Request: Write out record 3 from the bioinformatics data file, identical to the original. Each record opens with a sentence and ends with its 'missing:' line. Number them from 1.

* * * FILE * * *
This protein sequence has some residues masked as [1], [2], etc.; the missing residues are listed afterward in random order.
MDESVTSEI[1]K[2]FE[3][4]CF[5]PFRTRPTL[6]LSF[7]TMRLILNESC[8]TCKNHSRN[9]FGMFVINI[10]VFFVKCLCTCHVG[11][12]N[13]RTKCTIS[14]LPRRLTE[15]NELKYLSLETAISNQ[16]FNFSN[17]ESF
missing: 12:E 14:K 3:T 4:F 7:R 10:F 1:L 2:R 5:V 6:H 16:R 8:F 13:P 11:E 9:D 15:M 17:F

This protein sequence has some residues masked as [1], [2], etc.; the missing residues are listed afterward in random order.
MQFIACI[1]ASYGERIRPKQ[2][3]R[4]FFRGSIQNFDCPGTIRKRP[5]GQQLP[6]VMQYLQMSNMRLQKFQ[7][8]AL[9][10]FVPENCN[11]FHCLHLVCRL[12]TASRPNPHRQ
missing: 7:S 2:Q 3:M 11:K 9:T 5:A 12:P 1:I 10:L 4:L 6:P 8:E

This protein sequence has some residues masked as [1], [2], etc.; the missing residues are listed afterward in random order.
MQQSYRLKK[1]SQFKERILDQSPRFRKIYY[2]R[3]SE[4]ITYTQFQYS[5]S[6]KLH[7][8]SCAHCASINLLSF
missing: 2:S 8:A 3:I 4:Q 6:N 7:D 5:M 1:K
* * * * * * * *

This protein sequence has some residues masked as [1], [2], etc.; the missing residues are listed afterward in random order.
MQQSYRLKK[1]SQFKERILDQSPRFRKIYY[2]R[3]SE[4]ITYTQFQYS[5]S[6]KLH[7][8]SCAHCASINLLSF
missing: 2:S 8:A 3:I 4:Q 6:N 7:D 5:M 1:K